Thursday, November 19, 2020

Bioinformatics Exercise: Gene-Specific Ser Codon Usage

I saw a provocative abstract in PNAS about the usage of serine codons in E.coli that triggered the "this could make an interesting student exercise" (for my prior effort, see: Exercise: A Sequence Signature for Transcription-Translation Coupling in Bacteria?).  The paper is behind a paywall (though a relatively cheap one at $10) so I haven't actually read the paper, but the purposes here that isn't really a problem -- I'm not going to critique the paper, but just use the concept as a springboard.
Serine is the only amino acid in the standard twenty which has codons which are more than one mutation apart: there's 4 TCN codons and then two AGY codons.  The paper looks at the usage of these codons and finds that some genes are exclusively one type or the other type.  That's an interesting observation, though I'm a bit skeptical of the authors tying it to the evolution of the primordial genetic code, particularly since the abstract promises the analysis only in E.coli.

For the student, the first task is to set up a framework for taking a given annotated genome in Genbank format and converting it to a table of genes with the appropriate statistics for the analysis -- total number of codons, number of TCN Ser, number of AGY Ser, etc.  Of course, there is great latitude here -- if you aren't scared by tables with many columns then just compute first the frequency of each codon (actually, this would be very useful) then columns that aggregate by amino acid and for TCN and AGY.  Ideally some other columns as well. Bonus points for getting this to deal with small eukaryotes and their introns.

This makes this a particularly interesting possibility for a course: each student could be assigned a different genome or set of genomes.  A first possible interesting result would be just to ascertain the number of genes in each genome which are TCN-only, AGY-only or mixed to a degree.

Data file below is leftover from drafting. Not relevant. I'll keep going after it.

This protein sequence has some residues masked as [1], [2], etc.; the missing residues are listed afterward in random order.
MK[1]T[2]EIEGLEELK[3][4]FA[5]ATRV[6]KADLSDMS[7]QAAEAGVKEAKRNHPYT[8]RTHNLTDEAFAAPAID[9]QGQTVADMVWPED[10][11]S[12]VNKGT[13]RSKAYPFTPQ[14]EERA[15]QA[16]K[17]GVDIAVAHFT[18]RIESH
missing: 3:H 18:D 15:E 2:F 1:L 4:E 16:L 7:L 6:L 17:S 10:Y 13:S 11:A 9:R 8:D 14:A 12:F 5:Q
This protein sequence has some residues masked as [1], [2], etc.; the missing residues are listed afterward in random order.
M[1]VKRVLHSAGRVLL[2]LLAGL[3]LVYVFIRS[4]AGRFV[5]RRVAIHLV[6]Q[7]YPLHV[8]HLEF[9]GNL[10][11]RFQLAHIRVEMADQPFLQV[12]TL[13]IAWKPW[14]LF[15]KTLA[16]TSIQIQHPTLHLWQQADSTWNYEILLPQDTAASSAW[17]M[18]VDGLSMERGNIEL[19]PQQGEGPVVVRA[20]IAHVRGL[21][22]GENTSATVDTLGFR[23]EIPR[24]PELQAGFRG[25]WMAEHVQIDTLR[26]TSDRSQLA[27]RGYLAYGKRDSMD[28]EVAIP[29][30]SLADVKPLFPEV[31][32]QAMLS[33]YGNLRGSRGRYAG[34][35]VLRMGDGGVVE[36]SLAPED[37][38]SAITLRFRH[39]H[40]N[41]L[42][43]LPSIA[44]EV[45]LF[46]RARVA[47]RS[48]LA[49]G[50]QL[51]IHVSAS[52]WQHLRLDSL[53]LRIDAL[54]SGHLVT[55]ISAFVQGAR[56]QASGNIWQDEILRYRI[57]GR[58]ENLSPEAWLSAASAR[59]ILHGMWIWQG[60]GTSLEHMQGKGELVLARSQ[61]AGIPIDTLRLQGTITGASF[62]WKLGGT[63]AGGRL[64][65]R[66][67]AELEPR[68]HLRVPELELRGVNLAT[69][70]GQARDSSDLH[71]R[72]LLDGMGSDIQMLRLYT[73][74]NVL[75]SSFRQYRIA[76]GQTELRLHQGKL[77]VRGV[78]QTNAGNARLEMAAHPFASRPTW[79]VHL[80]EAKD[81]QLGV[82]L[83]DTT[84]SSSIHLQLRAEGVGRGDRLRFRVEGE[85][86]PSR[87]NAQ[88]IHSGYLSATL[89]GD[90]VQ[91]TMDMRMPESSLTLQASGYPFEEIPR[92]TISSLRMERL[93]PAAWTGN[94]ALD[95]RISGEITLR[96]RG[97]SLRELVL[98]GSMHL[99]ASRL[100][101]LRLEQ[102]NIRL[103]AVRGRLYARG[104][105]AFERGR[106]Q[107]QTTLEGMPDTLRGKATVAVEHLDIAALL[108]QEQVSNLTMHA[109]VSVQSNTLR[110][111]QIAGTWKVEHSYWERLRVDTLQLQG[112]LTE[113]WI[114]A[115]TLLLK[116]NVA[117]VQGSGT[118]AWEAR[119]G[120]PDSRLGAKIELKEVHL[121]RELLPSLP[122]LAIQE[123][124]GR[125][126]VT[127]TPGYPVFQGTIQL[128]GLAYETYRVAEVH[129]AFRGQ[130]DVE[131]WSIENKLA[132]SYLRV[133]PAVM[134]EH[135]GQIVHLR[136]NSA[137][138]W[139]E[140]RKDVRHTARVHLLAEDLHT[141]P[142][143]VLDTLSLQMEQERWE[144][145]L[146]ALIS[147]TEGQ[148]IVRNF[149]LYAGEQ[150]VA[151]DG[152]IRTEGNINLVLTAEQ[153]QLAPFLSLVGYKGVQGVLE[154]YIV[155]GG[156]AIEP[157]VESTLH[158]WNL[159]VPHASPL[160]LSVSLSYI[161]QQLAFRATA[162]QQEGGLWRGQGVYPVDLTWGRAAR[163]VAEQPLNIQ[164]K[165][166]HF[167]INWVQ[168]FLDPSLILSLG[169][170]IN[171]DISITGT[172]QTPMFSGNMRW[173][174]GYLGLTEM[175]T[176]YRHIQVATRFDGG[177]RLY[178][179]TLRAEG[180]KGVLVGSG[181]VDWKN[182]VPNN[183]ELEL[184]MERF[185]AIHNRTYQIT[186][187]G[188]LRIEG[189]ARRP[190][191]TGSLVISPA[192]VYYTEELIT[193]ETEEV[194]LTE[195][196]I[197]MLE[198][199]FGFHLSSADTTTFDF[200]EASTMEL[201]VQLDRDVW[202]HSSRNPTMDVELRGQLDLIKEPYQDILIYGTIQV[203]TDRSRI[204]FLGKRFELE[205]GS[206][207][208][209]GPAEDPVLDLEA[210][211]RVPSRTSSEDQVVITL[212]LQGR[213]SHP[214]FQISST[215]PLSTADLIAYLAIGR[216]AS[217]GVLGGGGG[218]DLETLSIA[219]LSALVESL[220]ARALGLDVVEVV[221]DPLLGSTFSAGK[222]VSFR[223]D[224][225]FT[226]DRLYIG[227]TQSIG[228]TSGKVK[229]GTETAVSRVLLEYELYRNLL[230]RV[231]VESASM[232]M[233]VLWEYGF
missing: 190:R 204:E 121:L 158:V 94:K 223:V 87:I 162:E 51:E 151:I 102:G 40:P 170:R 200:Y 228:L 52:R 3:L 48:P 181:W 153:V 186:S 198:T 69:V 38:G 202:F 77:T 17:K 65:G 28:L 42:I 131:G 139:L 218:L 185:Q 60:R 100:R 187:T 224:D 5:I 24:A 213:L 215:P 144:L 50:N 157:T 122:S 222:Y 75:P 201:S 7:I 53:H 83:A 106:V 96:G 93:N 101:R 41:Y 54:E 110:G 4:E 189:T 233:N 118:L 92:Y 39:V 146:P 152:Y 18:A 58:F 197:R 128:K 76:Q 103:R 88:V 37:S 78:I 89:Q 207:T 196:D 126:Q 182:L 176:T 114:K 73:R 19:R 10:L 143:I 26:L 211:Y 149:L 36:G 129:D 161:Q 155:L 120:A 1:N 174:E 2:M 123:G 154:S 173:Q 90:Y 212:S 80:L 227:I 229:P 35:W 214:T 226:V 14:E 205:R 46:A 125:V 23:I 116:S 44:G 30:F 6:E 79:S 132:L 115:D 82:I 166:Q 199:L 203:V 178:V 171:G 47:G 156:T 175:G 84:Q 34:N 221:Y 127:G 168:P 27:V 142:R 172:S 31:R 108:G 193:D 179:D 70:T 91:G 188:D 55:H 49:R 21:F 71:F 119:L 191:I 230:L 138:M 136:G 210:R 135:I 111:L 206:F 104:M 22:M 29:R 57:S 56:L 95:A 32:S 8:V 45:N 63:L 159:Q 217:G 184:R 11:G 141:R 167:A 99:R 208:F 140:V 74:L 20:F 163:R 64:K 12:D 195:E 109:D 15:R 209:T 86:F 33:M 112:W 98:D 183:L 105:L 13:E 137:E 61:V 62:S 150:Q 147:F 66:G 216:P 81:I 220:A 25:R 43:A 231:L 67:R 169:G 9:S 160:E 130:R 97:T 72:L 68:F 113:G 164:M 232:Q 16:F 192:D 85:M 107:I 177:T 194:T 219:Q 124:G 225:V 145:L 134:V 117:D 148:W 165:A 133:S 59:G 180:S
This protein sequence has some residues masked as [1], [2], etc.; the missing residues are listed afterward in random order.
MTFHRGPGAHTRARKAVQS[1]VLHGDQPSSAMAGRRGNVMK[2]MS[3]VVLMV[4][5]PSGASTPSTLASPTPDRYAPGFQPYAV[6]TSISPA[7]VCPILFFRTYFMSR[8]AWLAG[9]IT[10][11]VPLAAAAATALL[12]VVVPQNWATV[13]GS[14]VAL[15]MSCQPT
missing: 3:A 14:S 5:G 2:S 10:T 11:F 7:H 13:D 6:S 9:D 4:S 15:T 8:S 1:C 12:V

There's one hypothesis I would have thrown at the original dataset before claiming an ancient effect.  The choice of synonymous codons in organisms is not the same, and E.coli has been shown in the past to be dividable into three distinct classes of codon usage: high expressing genes, low expressing genes and a third class that is rich in horizontally transferred genes.  So do the patterns of AGY/TCN track with these?

Another key question is whether the results are stronger or weaker if we divide serines by how conserved they are.  With a database like PFAM, it should be possible to assign each serine in each protein  (or at least most serines in most proteins) a conservation score.  How many uber-conserved serines are TCN vs AGY?  

Yet another interesting look -- and related to that one -- would be to use various tools to build orthology relationships between genes in different organisms.  If a gene is all AGY in E.coli but not all AGY in Bacillus, that could be interesting.  

There's certainly other angles one could take.  For example, there are many phage in Genbank, so just computing this for phage genes could be interesting -- since we know they are mobile.  Or we could compare frequencies in highly conserved bacterial proteins (say, those with homologs in human) vs. less conserved ones.   

Another fun direction would be to take some genes showing extremes of TCN/AGY codon bias, generate a phylogenetic tree based on that gene and then color the nodes based on the TCN/AGY bias

I hope a number of aspects of this sketch are appealing to students and educators.  First, it exercises a number of different skills -- dealing with common file formats, dealing with orthology, dealing with trees.  There's also all sorts of opportunities to think about how to structure tables, which could easily segue into how to design a relational database.  Since there are so many complete genomes, it would be straightforward to split life between different students or teams.  An interesting variant on that would be to not lay down any rules in advance, then spend a class trying to reconcile the different table organizations that each team generated.  Now that's almost too real: so much time in bioinformatics is spent morphing data between formats and schema.  And there's lots of opportunities to visualize data and think about different ways of plotting the results.

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